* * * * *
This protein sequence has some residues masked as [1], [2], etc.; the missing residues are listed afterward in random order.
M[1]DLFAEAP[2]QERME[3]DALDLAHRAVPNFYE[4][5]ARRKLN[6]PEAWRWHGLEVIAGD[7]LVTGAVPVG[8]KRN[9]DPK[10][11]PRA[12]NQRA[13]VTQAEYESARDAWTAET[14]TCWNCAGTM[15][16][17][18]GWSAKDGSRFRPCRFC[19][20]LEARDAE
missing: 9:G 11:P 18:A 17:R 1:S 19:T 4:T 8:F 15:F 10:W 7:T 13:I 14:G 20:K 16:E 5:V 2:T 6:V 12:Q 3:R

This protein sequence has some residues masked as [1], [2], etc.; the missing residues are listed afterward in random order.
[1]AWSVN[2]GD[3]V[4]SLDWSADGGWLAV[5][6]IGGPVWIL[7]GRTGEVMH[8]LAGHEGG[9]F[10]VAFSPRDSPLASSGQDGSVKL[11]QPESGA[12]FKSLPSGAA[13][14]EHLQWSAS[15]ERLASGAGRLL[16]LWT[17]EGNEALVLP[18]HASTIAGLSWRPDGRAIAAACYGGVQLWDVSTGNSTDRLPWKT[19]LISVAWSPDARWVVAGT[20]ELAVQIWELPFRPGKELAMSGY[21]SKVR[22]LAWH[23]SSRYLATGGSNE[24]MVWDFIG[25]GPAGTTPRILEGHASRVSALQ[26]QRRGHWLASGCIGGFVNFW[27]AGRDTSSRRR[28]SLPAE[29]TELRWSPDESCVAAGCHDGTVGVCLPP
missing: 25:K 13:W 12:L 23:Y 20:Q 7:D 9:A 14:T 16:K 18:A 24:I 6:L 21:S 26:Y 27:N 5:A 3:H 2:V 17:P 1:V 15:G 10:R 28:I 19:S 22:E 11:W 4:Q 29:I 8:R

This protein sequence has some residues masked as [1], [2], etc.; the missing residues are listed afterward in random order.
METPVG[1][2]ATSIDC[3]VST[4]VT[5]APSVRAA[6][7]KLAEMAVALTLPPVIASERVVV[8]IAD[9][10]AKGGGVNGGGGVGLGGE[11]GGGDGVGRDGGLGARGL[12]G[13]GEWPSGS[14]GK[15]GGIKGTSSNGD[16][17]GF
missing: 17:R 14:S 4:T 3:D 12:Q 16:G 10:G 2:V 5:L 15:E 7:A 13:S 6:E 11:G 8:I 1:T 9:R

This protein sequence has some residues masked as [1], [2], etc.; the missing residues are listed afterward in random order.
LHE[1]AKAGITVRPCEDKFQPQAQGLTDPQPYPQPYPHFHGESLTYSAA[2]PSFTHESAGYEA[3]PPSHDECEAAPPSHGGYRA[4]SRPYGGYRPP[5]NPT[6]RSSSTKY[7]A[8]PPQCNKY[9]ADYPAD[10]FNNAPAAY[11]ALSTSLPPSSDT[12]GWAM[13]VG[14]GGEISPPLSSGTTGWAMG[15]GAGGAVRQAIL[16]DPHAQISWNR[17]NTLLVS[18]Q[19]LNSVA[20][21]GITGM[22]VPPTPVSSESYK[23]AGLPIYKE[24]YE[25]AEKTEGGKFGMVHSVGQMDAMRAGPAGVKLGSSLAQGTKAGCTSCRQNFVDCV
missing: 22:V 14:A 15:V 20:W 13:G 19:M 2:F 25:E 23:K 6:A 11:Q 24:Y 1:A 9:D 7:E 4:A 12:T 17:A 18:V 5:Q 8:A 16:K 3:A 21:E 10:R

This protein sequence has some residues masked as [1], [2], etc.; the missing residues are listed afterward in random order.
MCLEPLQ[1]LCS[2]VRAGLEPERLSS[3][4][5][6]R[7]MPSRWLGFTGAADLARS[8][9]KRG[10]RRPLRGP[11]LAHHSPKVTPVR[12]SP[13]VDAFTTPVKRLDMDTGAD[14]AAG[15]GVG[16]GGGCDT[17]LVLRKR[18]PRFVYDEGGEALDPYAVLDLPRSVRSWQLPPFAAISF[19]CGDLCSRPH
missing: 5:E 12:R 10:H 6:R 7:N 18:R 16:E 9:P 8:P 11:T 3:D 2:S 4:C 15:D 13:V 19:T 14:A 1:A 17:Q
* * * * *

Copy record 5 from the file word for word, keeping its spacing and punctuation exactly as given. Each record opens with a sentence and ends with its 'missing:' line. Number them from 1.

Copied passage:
This protein sequence has some residues masked as [1], [2], etc.; the missing residues are listed afterward in random order.
MCLEPLQ[1]LCS[2]VRAGLEPERLSS[3][4][5][6]R[7]MPSRWLGFTGAADLARS[8][9]KRG[10]RRPLRGP[11]LAHHSPKVTPVR[12]SP[13]VDAFTTPVKRLDMDTGAD[14]AAG[15]GVG[16]GGGCDT[17]LVLRKR[18]PRFVYDEGGEALDPYAVLDLPRSVRSWQLPPFAAISF[19]CGDLCSRPH
missing: 5:E 12:R 10:H 6:R 7:N 18:R 16:E 9:P 8:P 11:T 3:D 2:S 4:C 15:D 13:V 19:T 14:A 1:A 17:Q